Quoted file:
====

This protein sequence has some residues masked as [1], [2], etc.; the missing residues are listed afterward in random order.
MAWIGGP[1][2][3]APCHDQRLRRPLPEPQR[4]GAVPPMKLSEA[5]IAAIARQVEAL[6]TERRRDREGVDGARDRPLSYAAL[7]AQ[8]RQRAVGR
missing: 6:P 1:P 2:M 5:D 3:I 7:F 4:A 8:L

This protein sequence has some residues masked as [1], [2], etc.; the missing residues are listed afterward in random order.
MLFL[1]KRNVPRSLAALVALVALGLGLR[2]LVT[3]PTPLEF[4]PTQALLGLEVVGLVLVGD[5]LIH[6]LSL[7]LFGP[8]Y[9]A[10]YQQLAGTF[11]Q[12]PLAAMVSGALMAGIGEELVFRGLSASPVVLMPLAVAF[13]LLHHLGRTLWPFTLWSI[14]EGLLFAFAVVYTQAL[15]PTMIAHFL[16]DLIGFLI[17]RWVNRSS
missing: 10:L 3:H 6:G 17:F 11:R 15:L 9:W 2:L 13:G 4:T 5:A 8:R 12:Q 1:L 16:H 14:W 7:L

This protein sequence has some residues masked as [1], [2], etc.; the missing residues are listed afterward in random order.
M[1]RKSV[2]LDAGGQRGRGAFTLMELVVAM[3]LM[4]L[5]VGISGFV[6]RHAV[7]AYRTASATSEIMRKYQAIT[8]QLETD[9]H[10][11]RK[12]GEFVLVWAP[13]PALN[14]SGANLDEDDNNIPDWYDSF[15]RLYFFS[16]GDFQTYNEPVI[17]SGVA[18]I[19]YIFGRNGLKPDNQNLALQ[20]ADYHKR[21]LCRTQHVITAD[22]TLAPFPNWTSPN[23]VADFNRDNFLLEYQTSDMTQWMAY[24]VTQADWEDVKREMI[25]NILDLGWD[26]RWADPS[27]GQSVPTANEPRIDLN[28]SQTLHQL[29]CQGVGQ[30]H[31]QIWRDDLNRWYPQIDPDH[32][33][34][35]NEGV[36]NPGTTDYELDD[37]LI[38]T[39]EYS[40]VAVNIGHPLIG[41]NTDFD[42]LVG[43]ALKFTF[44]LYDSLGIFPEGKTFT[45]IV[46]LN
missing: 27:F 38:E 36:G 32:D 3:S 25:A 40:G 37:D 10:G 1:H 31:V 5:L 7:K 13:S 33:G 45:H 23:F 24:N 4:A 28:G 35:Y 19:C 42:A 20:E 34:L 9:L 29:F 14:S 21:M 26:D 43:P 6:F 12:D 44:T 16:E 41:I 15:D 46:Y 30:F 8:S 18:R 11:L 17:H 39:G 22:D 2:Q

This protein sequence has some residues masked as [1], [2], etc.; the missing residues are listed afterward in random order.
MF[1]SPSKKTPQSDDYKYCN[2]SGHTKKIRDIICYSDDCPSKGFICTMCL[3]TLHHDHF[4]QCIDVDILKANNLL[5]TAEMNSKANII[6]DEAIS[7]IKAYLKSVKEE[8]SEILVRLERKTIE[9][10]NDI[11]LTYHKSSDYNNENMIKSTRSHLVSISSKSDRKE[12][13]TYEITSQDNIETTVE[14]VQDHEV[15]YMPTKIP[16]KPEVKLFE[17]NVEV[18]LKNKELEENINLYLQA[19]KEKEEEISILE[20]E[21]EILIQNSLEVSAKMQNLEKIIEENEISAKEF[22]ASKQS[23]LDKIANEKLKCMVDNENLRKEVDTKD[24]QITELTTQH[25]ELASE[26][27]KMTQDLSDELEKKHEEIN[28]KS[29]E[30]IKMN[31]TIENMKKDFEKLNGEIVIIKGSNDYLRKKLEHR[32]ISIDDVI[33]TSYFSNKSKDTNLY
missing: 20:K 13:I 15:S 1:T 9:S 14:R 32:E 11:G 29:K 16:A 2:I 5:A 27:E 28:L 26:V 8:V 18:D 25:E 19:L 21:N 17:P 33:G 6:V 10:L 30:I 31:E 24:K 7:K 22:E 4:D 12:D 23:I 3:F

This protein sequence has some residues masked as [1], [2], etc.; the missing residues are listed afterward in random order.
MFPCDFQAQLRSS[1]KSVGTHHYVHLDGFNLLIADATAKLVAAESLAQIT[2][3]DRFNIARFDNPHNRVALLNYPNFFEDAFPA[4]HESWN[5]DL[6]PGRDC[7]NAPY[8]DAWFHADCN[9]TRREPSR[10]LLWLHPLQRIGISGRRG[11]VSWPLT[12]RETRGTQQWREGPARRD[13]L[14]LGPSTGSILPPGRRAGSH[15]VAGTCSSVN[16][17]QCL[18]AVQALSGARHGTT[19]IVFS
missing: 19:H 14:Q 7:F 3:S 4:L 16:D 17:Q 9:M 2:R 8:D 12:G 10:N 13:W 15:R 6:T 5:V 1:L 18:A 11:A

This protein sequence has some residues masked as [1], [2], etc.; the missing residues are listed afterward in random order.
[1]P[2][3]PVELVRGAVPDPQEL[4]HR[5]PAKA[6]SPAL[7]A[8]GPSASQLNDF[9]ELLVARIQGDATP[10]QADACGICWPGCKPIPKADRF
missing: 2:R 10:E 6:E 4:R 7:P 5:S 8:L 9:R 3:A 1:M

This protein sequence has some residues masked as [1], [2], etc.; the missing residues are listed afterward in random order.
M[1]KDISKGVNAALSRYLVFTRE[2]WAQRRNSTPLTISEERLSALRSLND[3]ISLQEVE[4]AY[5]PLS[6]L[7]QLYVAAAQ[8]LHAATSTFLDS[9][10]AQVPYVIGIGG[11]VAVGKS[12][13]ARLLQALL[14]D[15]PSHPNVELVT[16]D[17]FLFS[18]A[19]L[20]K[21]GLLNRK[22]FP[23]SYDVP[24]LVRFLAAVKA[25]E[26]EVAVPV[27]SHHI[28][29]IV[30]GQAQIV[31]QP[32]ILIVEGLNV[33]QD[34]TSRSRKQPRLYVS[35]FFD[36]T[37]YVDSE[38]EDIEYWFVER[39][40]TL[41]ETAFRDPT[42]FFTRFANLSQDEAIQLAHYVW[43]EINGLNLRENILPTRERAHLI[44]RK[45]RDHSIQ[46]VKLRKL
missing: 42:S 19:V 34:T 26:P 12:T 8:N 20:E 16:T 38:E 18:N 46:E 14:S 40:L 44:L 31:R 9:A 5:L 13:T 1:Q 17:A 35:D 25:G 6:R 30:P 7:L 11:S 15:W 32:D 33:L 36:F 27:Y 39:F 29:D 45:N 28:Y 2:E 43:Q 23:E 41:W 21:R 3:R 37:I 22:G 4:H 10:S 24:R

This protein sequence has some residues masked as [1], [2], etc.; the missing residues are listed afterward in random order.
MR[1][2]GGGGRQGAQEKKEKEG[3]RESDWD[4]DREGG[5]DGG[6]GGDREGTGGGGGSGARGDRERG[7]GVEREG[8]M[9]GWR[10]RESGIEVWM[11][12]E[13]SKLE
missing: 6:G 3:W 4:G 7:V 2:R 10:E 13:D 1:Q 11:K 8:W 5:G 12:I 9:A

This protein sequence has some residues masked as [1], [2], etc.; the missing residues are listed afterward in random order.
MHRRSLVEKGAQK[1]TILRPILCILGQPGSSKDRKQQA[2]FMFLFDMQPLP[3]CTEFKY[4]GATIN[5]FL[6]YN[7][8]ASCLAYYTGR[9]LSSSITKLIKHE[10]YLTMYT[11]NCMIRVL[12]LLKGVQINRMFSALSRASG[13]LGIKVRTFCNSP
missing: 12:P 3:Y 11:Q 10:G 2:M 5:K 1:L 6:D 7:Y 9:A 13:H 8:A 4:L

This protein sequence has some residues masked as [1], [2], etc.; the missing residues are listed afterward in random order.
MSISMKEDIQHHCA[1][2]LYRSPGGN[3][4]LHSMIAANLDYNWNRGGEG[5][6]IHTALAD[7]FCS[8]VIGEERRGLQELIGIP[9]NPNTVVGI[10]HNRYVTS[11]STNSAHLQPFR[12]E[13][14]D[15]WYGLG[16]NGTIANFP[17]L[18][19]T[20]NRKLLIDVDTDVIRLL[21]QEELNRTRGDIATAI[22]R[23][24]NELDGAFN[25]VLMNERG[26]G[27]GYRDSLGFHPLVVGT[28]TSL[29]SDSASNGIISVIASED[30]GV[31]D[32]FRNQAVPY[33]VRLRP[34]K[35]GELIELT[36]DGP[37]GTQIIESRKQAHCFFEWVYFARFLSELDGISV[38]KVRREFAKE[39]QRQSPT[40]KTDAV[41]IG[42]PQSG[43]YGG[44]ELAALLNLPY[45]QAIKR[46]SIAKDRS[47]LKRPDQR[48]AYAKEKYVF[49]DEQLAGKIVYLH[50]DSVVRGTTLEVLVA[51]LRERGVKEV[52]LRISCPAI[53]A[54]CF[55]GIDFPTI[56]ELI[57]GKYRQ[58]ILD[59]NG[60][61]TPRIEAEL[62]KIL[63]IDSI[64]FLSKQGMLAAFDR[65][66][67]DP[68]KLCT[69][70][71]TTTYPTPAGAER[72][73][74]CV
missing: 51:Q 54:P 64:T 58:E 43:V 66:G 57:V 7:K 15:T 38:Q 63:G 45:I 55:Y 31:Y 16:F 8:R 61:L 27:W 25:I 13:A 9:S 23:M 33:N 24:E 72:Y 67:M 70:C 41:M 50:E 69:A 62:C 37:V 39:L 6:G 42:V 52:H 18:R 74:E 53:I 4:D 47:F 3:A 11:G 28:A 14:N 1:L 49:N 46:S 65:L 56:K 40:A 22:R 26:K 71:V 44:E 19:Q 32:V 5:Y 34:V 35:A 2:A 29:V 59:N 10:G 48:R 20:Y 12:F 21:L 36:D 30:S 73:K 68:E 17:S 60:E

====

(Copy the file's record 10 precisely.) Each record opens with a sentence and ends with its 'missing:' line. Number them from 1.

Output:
This protein sequence has some residues masked as [1], [2], etc.; the missing residues are listed afterward in random order.
MSISMKEDIQHHCA[1][2]LYRSPGGN[3][4]LHSMIAANLDYNWNRGGEG[5][6]IHTALAD[7]FCS[8]VIGEERRGLQELIGIP[9]NPNTVVGI[10]HNRYVTS[11]STNSAHLQPFR[12]E[13][14]D[15]WYGLG[16]NGTIANFP[17]L[18][19]T[20]NRKLLIDVDTDVIRLL[21]QEELNRTRGDIATAI[22]R[23][24]NELDGAFN[25]VLMNERG[26]G[27]GYRDSLGFHPLVVGT[28]TSL[29]SDSASNGIISVIASED[30]GV[31]D[32]FRNQAVPY[33]VRLRP[34]K[35]GELIELT[36]DGP[37]GTQIIESRKQAHCFFEWVYFARFLSELDGISV[38]KVRREFAKE[39]QRQSPT[40]KTDAV[41]IG[42]PQSG[43]YGG[44]ELAALLNLPY[45]QAIKR[46]SIAKDRS[47]LKRPDQR[48]AYAKEKYVF[49]DEQLAGKIVYLH[50]DSVVRGTTLEVLVA[51]LRERGVKEV[52]LRISCPAI[53]A[54]CF[55]GIDFPTI[56]ELI[57]GKYRQ[58]ILD[59]NG[60][61]TPRIEAEL[62]KIL[63]IDSI[64]FLSKQGMLAAFDR[65][66][67]DP[68]KLCT[69][70][71]TTTYPTPAGAER[72][73][74]CV
missing: 51:Q 54:P 64:T 58:E 43:V 66:G 57:V 7:K 15:T 38:Q 63:G 45:I 55:Y 31:Y 16:F 8:R 61:L 27:W 25:I 13:A 9:S 23:M 33:N 24:E 72:Y 67:M 70:C 41:M 50:E 69:A 62:C 37:V 39:L 6:G 42:V 52:H 18:R 74:E 53:I 4:D 47:F 3:A 11:G 28:A 14:N 1:L 49:N 46:S 65:L 56:K 40:A 22:R 26:K 71:V 44:E 19:Q 32:V 5:Y 34:V 35:A 2:A 29:V 59:N 10:G 48:R 20:Y 12:F 21:L 36:D 30:S 73:K 68:E 17:S 60:E